Sweet Tweets

Wednesday, October 28, 2009

Southern Suggestion: Know What's Happening

It's been a while since I've given any Southern Suggestions, so I'll go with just one today.

* Educate yourself about Health Care and the legislation changing it.*

We live in a country where the system is by no means perfect, BUT, it is the center for most of the innovation happening in medicine, where researchers flock to work on the latest therapies, everyone has access to health care, the best and the brightest doctors practice here and we are curing and treating diseases that had no answers just a few years ago.

Costs have risen over the years, and, looking at the cost of prescription drugs, I understand that it can feel like a punch to the stomach when it comes time to pay for an expensive prescription at the drugstore. But, if there existed no cure for the eventual heart failure you would experience for chronic high blood pressure, or the cancer that is wreaking havoc on your body and your immune system, and someone said "I have a pill that will make you well again and extend your life," how much would you be willing to pay for that unexpected miracle? For the years that you would get back in an instant?

So, my question is, when did we become angry over the cost of life-saving drugs and stop being thankful for the miracles that they work to improve not only the quality of our life, but the length of it as well? Did we just become accustomed to the idea that such therapies existed?

Life-saving drugs are not a right. They are a blessing, a gift of a researcher's talented mind and a company's years of work to get it to market. Twenty years ago a cancer victim would have paid almost any amount to have today's therapies that would keep them alive. Today's patient might be indignant that their life-saving treatment will cost them more than their $1,000 deductible. I understand that handing over $1,000 isn't easy. It isn't easy in my life, and I don't assume it is for others. But, if that's what it costs (or much more) to save your life, why wouldn't you pay it?!?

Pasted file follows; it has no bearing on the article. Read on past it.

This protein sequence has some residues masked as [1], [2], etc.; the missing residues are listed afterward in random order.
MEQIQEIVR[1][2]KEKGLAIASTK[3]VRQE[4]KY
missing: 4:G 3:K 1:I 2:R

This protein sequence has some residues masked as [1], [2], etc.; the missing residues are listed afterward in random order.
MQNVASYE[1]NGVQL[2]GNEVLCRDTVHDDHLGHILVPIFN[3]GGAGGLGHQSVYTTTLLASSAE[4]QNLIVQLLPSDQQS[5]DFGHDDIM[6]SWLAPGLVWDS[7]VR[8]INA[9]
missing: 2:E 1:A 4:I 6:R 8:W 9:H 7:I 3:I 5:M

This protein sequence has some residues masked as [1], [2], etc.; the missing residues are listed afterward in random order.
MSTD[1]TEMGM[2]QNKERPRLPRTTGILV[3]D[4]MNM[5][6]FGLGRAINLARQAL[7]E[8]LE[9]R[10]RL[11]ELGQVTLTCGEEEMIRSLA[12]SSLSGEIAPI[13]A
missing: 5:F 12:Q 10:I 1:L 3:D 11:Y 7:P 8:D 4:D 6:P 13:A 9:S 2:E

Why do we expect the best drugs, treatments, doctors and hospitals to be free as if they are something we intrinsically deserve? They are a blessings, not an entitlement.

I'm not saying that there aren't lying, cheating and fraudulent companies and practitioners out there that are gouging the system for their own benefit. But, they are in a small minority.

I don't want free health care. I choose excellent health care over free health care any day. And they are mutually exclusive concepts.

Now, for some lighter fare...

2 Remarks:

Anonymous said...

Would you write this post if you didn't have health insurance, or the means to pay for your own treatment? I don't mean to sound contrarian, but want to present the other side of the coin. Those who have the option to "choose excellent health care" are very fortunate.

Melissa Merkel said...

The fact is, when I say that I choose excellent health care, it's because I believe we can't have excellent health care while expecting to pay nothing for it. And when I'm talking about health care - I mean the care that we receive, not the insurance that helps to pay for it.

My point is more focused on those that choose to spend their money elsewhere and are outraged when it comes to spending money on medicine. I read a great article by a California physician giving her perspective on the recipients of Medicare she sees - too often they had "smart" phones, which usually carry a $100 monthly plan, drive nice cars and are dressed well. They chose to spend their money on what they found to be important, and expected the state to pick up the medical bill. You can read that article here: http://tinyurl.com/yl3276o

The problem with expecting health care to be "free" is that we will quickly slide into "poor" health care. So while people will be able to afford it, it won't do them much good. Physicians will leave their practices since they will no longer be financially able to stay in business and rationing of care will result because of fewer doctors. There will be fewer specialists and doctors in the future since who would choose to pay for medical school for 4 years (most are $50K per year) and then train for 6 to 8 years a student's wages past there? Innovation will decline, availability will be scarce and then while it will be free, we won't want it.

My broader point is that the current proposals by Reid and Baccus DO NOT cut costs. They add costs. The Congressional Budget Office itself says that the bills don't accurately reflect true costs. And we know from the experience of Medicare, that the actual costs are usually 100% higher if not more. There are proposals that seek to cut costs not just grab control like bills that are currently being debated.